The scourge of drug abuse continues to worsen around Australia. Studies carried out by the Australian Institute for Health and Welfare in 2002 indicated that in 2001 around 31 per cent of males aged 14- 29 had used cannabis in the previous 12 months. The study also showed that of people aged 14-29, 2.4 million had used cannabis at some point in their lives.
Statistics based on other illicit drugs also show a worrying trend with increasingly high percentages of drug use among Australia's youth. This is despite various governmental harm minimisation policies.
Brother Creos was a heavy drug user for 20 years. Addicted to heroin, LSD, amphetamines and benzodiazepines, he was unable to escape from his pattern of self-destruction despite participating in a number of detoxification and rehabilitation programs. It was only through the prayers and care of the Missionaries of Charity that Creos was able to give up the life of drugs and be eventually baptised in May 1998.
Abstinence and prayer
Now a reformed drug addict, Brother Creos is determined to help others afflicted with drug addiction. Knowing through personal experience that harm minimisation policies are ineffective, he is convinced - once again through personal experience - that the best way to freedom from addiction is through abstinence and prayer.
Following World Youth Day in 2000 Creos stayed at the Communita Cenacolo in Croatia. The Communita Cenacolo is a worldwide community that help addicts rehabilitate through a program of prayer and work. They believe that it is Christ who will most profoundly bring the light of an authentic life to those who have been lost through addiction.
Staying with the community helped Creos see that not only was rehabilitation through faith and prayer possible but also most effective. With the encouragement and help in Melbourne of Fr Anthony Fisher OP and Archbishop George Pell, Creos started work on the Immaculate Heart Community.
This community is currently situated at Magdalene House in Maidstone, a western suburb. The community accepts men who have gone through detoxification programs and helps them deal with the mental and spiritual difficulties of substance dependence. The community believes that dealing with drug addiction involves not only mental and physical, but also moral and spiritual dimensions.
The community, which observes faithfully the teachings of the Catholic Church, does not seek funding from the government lest this compromise its work. Instead, it is entirely funded by Creos, community members and donations.
Rebuilding the dignity and self respect of community members is seen as one of the major goals, with discipline and sacrifice essential in helping fortify the mind against drug dependence. Those living in the community are also encouraged to find work and undergo some form of education through TAFE, university or distance learning.
Developing a solid spiritual life is also essential to the well-being of those in the community. Not only is daily prayer essential but immoral distractions are forbidden.
All new members must declare any monies, prescribed drugs or medication they possess. During the first month, Brother Creos also oversees the monies of members to help them deal with any temptations they may encounter. All are expected to help with the financial and general upkeep of the house.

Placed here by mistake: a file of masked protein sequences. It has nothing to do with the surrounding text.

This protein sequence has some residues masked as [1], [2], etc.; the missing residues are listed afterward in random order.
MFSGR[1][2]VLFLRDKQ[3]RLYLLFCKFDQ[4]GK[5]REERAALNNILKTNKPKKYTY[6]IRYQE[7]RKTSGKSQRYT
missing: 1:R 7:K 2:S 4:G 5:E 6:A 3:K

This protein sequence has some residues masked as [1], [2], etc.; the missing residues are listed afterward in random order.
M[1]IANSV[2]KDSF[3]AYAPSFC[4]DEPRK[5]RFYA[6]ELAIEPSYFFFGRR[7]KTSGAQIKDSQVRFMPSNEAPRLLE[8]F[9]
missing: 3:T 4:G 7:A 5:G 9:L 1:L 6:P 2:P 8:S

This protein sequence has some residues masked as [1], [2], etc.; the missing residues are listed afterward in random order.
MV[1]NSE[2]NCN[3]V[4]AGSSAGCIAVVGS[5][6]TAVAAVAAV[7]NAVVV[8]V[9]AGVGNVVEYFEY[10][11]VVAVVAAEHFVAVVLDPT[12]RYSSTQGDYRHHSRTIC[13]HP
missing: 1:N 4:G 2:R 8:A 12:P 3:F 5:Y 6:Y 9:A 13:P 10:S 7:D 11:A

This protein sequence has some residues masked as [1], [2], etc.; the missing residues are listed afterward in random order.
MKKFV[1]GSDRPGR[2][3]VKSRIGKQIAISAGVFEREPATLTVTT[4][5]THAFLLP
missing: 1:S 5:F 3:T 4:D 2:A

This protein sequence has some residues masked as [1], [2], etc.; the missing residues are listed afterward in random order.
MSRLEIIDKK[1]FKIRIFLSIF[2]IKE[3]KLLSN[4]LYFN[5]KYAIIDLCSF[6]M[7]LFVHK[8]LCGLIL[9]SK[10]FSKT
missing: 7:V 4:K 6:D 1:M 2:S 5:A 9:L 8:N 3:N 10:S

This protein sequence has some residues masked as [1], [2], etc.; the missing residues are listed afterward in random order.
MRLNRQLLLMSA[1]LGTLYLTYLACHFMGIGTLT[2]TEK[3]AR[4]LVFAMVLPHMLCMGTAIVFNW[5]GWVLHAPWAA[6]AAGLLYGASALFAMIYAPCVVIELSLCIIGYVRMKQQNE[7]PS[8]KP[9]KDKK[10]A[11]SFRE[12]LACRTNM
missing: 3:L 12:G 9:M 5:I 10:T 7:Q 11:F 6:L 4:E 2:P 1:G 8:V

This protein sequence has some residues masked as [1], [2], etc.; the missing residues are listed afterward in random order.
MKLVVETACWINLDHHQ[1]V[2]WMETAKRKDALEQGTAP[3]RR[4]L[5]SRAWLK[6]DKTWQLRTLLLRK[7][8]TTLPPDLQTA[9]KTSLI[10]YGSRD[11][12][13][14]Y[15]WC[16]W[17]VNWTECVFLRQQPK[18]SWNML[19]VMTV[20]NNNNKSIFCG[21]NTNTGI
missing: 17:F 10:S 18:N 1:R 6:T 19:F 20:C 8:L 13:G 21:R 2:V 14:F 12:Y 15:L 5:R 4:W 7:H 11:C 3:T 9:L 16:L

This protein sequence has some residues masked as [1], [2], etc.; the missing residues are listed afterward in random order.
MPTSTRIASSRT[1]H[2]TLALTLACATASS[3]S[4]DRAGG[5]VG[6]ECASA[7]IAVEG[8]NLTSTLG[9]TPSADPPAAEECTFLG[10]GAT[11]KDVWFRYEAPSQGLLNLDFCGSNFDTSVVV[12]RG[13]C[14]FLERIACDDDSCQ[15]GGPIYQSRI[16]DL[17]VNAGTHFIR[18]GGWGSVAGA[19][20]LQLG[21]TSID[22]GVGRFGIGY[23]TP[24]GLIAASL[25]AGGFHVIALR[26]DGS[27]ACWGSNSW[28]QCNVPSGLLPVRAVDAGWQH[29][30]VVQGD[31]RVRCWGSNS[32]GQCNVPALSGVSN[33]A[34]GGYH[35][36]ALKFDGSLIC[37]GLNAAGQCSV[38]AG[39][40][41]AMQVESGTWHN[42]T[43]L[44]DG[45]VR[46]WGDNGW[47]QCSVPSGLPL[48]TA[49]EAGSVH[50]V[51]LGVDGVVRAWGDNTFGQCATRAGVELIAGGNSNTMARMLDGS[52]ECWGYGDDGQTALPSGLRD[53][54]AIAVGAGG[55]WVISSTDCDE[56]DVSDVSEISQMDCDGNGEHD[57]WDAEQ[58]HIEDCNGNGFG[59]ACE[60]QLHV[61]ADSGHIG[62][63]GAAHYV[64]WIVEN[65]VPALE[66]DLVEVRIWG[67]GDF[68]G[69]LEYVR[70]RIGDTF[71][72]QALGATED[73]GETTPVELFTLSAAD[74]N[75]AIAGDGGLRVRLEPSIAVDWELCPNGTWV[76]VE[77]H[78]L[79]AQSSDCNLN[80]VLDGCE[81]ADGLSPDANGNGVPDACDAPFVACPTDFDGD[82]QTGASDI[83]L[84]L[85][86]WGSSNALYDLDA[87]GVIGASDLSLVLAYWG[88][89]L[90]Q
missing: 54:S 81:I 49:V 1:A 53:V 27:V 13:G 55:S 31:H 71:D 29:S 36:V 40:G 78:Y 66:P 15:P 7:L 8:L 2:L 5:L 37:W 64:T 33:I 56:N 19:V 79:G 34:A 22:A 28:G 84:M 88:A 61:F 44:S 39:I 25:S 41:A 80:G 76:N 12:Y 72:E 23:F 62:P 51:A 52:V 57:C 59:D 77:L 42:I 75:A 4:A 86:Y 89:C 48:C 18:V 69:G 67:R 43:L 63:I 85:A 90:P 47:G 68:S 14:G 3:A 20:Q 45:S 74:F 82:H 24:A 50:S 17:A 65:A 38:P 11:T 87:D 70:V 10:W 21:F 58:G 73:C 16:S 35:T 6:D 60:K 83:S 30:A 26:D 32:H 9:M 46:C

All residents of the house have to be home by 6:30pm in time for Vespers, unless otherwise arranged and there is a curfew of 10pm, with lights out by 11pm. All must shower and shave daily and dress cleanly and modestly. Those on drugs prescribed to deal with addiction (such as methadone) are encouraged to reduce dosages.
Swearing and blasphemy are forbidden in the house, TV is not allowed during prayer times and any programs of a violent or sexual nature are banned. Reading and communal activities are encouraged.
All in the house are required to attend Lauds (morning prayer) at 7am and Vespers (evening prayer) at 6:30pm each day, and encouraged to attend daily Mass. All must attend Sunday Mass and Mass on any days of obligation. Fortnightly confessions are necessary unless a person is not Catholic.
Residents are not allowed to use any illicit drugs while living there, with such drug usage resulting in immediate eviction and police notification. Alcohol and tobacco are permitted, though regular abuse of these substances is not tolerated.
Expansion of work
Magdalene House is only the first stage of intended development for the community. Brother Creos hopes that the community may eventually be able to find land somewhere in the country to establish a farm with accommodation for around 60 members at any one time rather than the current figure of around eight at Magdalene House.
The community also hopes that with the guidance of their chaplain, Fr Christopher Dowd OP, they may in future be recognised as a formal institution for drug rehabilitation.
It is often overlooked that substance dependence has moral and spiritual dimensions. When these are addressed, along with the physical and mental aspects, the Immaculate Heart Community and the Communita Cenacolo have been able to achieve success rates of over 90 per cent.
Anh Nguyen is an organiser with the Thomas More Centre. Magdalene House welcomes visitors and can be contacted on +61 3 9317 7205. Further information, including how to donate to the Immaculate Heart Community, can be found at www.immaculateheartcommunity.net.